I was watching one of the business channels recently when a commercial for Salesforce popped on the screen. In it, Steve Weston, CEO of mortgages at Barclays, was talking about demands of customers of tomorrow when he made reference to being “Uberized out of the world.” Apparently, now not only can you be “Googled”, you can also be “Uberized”, and so can your company.
The term obviously refers to the ride-sharing service Uber, and how it’s disrupted the taxi and limousine industry since its inception in 2009. It’s not just Uber. Entire industries are being disrupted every day.
There’s a lot of talk for example, about driverless cars from Google, Apple, Tesla, and others. As these autonomous vehicles gain traction, the implications are potentially staggering. According to a study from Morgan Stanley, autonomous vehicles have the potential to save the U.S. economy $1.3 trillion per year when fully implemented in fuel savings, increased productivity, fewer accidents, and reduced traffic and congestion. Beyond transportation, other industries will be affected. Think about the impact on insurers; if autonomous cars are smart enough to prevent most accidents, what will they insure? If there are significantly fewer accidents, how many body shops will be needed?
The list goes on.
Over the next 20 years as autonomous vehicles become more commonplace, you and I will be able to request a ride on-demand whenever we want from a set of companies who maintain the fixed assets (cars) and use data driven algorithms to ensure that one is available anytime/anywhere within minutes of our request. When that happens, what happens to parking garages, parking lots, municipalities who count on parking fines, fees and vehicle registrations for revenue, home designers and builders who no longer need to include driveways and garages, garage door manufacturers, and local driveway paving contractors? The potential list of the “disrupted” is exhaustive and when it happens, I’ll bet few of them would have had the foresight to see if coming.
Of course, none of this is new. For centuries, new technologies have been replacing the old and companies have been threatened or superseded by new ones. We’ve all heard the story about how Kodak invented the digital camera only to have it replace its film business and how the iPhone doomed Blackberry. In my opinion, these companies were undone as much by poor decision making and hubris as they were by new technologies. They saw the change and did not take the right steps to address it, possibly because they had a legacy business to protect, possibly because they thought they were strong enough and smart enough to withstand anything.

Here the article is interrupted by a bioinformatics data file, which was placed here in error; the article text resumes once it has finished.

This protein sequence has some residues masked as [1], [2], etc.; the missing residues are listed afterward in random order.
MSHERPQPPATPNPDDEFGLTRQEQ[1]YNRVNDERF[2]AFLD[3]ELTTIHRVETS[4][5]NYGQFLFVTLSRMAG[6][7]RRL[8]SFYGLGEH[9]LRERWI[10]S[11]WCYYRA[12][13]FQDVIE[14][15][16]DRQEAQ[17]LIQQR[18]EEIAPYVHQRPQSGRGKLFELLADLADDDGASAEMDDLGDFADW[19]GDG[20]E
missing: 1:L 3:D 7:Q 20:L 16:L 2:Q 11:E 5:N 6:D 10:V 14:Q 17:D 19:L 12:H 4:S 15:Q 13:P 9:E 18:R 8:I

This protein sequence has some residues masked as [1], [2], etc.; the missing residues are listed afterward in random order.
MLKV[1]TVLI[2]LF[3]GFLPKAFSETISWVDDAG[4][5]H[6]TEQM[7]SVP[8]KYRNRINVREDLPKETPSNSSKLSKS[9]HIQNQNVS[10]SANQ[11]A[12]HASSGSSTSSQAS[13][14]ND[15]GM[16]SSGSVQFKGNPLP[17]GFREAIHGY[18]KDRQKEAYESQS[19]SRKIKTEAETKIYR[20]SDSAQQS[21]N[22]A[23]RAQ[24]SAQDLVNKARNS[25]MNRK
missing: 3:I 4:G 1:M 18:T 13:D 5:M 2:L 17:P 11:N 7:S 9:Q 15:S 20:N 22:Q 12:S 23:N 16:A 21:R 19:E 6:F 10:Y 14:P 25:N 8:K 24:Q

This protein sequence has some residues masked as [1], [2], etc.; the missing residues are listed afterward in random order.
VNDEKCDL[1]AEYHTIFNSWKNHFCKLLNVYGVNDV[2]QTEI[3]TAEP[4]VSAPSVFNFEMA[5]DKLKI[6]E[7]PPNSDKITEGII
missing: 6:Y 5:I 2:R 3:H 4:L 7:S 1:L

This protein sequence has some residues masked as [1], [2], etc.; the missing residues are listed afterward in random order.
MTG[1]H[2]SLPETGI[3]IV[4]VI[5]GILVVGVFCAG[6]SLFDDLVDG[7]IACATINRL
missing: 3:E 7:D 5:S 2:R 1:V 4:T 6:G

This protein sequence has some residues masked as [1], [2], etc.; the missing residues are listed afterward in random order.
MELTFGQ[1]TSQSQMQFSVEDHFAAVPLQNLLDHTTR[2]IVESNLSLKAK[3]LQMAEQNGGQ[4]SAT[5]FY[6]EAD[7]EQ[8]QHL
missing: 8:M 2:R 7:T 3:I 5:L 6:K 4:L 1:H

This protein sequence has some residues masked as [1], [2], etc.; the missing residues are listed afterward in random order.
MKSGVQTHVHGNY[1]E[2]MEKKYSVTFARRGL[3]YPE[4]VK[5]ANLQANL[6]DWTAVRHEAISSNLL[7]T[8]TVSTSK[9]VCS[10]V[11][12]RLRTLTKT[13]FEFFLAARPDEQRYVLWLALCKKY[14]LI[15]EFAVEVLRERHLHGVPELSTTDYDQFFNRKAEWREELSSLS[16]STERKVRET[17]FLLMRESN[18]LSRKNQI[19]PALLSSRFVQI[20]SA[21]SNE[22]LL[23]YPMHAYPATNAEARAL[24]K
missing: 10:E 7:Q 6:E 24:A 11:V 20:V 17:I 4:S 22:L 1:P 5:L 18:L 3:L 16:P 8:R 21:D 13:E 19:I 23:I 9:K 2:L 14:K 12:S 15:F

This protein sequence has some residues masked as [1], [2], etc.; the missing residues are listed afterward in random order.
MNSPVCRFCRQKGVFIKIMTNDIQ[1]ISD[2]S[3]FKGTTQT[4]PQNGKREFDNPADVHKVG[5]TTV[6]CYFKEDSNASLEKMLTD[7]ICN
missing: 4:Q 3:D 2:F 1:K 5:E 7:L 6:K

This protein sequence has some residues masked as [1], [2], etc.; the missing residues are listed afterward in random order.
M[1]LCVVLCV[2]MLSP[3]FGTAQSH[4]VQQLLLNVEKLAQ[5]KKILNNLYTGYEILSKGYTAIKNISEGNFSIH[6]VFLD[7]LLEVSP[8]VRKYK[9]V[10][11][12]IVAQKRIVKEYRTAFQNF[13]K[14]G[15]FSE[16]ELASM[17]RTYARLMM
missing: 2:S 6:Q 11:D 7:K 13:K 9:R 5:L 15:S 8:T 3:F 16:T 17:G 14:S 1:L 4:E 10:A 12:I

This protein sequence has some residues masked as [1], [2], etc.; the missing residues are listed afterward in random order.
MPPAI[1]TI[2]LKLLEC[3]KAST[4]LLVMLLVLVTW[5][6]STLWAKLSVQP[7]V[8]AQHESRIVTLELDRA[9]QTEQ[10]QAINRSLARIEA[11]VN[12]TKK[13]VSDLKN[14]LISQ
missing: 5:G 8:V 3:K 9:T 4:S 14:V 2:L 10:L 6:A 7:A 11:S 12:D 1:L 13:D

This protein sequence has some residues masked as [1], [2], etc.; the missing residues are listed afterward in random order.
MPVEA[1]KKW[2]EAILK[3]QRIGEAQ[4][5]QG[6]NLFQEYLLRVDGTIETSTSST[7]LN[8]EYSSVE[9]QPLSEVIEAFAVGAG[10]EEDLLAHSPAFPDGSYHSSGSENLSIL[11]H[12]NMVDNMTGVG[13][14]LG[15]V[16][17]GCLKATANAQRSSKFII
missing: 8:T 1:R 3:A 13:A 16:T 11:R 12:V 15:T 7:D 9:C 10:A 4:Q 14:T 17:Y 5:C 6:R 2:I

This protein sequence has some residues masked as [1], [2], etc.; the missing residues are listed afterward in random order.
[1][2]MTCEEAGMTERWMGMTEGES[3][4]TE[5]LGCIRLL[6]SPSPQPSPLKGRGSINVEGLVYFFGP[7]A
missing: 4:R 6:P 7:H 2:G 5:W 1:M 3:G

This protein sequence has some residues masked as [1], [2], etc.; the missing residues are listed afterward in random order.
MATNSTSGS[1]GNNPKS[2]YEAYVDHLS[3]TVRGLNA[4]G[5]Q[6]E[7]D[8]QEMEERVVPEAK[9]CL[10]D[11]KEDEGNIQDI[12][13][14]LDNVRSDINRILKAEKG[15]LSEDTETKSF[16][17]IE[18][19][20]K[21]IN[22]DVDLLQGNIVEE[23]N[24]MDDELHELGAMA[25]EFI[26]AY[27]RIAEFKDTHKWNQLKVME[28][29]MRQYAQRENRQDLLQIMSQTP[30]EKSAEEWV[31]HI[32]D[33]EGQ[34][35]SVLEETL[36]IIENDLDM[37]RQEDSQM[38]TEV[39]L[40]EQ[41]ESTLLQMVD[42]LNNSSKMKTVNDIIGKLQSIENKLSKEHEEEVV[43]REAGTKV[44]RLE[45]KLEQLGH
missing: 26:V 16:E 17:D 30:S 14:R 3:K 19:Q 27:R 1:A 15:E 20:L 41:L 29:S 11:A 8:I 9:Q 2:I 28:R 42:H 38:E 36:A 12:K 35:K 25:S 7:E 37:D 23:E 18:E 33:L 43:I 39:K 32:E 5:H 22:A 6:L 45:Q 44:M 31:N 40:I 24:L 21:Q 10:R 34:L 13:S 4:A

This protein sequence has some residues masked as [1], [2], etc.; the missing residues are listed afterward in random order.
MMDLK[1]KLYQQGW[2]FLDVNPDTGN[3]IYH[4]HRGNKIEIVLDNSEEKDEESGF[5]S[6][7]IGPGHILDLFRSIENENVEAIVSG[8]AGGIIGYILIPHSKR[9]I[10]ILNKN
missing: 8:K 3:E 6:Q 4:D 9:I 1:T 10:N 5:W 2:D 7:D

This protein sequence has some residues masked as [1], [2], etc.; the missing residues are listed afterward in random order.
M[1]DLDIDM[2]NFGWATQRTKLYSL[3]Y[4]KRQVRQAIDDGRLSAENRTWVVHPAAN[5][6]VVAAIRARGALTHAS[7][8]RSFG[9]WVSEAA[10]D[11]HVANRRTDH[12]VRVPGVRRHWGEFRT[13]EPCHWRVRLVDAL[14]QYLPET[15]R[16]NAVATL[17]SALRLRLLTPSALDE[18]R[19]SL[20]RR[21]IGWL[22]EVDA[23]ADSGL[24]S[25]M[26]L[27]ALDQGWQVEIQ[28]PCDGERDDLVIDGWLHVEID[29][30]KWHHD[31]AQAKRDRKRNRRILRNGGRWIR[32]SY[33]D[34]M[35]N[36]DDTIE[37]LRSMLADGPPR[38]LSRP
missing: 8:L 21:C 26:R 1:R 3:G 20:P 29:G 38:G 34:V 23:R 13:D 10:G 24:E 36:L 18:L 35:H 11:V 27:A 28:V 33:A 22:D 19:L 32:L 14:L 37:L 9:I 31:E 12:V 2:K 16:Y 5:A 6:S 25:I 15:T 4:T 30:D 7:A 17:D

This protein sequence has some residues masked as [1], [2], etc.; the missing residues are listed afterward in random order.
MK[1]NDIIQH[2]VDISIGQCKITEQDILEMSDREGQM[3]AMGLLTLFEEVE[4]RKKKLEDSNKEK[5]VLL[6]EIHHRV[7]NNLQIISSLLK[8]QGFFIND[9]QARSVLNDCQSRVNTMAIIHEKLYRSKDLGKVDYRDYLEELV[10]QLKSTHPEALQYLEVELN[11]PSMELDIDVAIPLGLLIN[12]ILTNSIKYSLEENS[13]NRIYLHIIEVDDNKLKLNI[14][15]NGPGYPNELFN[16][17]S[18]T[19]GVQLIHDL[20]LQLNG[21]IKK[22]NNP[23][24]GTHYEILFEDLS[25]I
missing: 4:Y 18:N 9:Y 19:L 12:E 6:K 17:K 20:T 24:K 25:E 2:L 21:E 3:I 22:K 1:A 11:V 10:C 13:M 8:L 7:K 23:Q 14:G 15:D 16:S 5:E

The potential disruption is not always so self-evident. Like the garage door manufacturer who may be done in by the unforeseen consequences of self-driving cars rather than by a new garage-door technology. One of my favorite examples of this phenomenon is from the book Exponential Organizations which shares the example of car washes in Buenos Aires who were able to trace a 50% decline in revenue over a decade to more accurate weather forecasts driven by faster computing and better data. When car owners grew more confident that it was indeed going to rain, they didn’t wash their cars and car wash owners’ revenue dropped as a consequence.
Think about your own business. How well are you prepared for disruption, not just from your known competitors, but from changes in technology, your customers, and the market? How confident are you that you are “looking around the corner” at the potential disruptions that may “Uberize you out of the world”? Remember, Uber is less than 10 years old and it’s already had a huge impact on more than one industry. You may not have as much time as you think.